These liberals believe that if they are nice to their enemies, their enemies will lay down their weapons and chant “kumbaya.” That’s why US Democrats grovel to the genocidal fanatics of Iran and pressure Israel to kowtow to the Palestinian Arabs, incentivizing their agenda of exterminating the Jewish state.
This attitude also dominates Israel’s military and official classes, among whom the “Oslo” mindset—which held that the Palestinian Arabs will end their aggression if offered a state of their own—still endures despite the destruction of that fantasy.
Of course, when rockets start flying from Gaza or Lebanon, the IDF responds appropriately. But in the daily war of attrition by Palestinian Arabs in the disputed territories of Judea and Samaria, Israeli soldiers are told to enforce “normal life” for the Arab residents.
So, instead of doing everything possible to save the lives of Israeli citizens, the soldiers refrain as far as possible from any action that may disrupt normal Arab life.
Unless soldiers endorse this mindset, they come up against a promotional glass ceiling. That’s an important reason why so many senior officers have such liberal views.
This amounts to the same unadmitted but devastating cultural pressure that exists in Western universities and other cultural institutions and ensures that anyone who dissents from prevailing liberal shibboleths is pushed out.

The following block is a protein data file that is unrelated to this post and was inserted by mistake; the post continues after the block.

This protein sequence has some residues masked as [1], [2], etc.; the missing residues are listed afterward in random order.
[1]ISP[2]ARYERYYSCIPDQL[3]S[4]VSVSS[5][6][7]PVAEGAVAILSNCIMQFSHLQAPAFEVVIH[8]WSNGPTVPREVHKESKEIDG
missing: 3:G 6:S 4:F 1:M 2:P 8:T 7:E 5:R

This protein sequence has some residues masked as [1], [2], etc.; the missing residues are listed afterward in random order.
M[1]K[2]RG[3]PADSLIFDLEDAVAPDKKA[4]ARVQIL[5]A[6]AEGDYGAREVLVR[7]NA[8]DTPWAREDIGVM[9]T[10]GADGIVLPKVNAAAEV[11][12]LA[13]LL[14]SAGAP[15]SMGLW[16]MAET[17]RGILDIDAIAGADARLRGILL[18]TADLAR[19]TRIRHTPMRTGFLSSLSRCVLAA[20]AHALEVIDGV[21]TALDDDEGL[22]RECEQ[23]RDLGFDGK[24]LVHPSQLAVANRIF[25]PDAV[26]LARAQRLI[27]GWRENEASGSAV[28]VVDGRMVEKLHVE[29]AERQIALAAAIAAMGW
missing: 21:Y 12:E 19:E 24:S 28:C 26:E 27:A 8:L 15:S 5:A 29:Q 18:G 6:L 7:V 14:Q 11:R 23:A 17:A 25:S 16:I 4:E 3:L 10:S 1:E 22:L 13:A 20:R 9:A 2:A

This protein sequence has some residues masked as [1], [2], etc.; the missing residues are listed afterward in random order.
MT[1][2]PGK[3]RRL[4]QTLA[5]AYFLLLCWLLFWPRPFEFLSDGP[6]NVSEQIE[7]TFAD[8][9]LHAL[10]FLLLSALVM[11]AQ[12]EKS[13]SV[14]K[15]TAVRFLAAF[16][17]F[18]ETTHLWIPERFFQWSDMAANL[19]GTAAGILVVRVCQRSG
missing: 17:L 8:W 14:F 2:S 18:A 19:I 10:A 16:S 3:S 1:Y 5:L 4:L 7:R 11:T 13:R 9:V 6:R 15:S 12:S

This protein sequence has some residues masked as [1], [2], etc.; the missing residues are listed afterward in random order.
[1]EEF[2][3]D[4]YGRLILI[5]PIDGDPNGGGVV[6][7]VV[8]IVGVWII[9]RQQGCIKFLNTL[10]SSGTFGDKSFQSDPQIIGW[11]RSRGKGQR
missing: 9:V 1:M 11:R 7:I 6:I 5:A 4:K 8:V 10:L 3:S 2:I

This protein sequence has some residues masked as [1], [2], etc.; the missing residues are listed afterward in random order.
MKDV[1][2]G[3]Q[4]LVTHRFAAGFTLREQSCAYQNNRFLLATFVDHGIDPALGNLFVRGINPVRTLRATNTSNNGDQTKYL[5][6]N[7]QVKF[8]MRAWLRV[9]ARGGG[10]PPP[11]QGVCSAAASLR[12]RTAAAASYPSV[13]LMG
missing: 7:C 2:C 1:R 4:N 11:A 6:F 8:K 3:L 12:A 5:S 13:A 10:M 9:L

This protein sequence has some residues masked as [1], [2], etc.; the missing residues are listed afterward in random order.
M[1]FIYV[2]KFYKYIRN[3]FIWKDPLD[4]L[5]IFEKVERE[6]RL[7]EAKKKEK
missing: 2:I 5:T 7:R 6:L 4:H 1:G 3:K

It is impossible to understand the tumult in Israel without understanding that it is a rerun of a battle that goes back to the earliest days of the Jewish people—the titanic struggle between paganism and Jewish monotheism; between universalism and Jewish particularism; between Jewish Hellenists and those desperately defending Mosaic law against the manifold seductions of Greek culture.
The battle over Greek Hellenism fatally undermined the Jews’ defense against their enemies and led to their expulsion from ancient Israel. A direct line can be traced from today’s Western progressives through the 18th century Enlightenment all the way back to the ancient Greeks.
The current onslaught against biblical values and their replacement by secular and even pagan ideologies is sacrificing the West on the altar of identity politics, moral relativism and the retreat of reason.
Israeli secularists are prepared to bring Israel to its knees in order to be like the West at the precise point that the West is going down the tubes.
It’s often said that the Jewish community is the canary in the cultural coal mine. What’s happening in Israel is that the canary is now fighting off an adder it hadn’t noticed was coiled up inside its cage.
The fate of the Jewish canary should be of acute concern to the West, to which that adder belongs.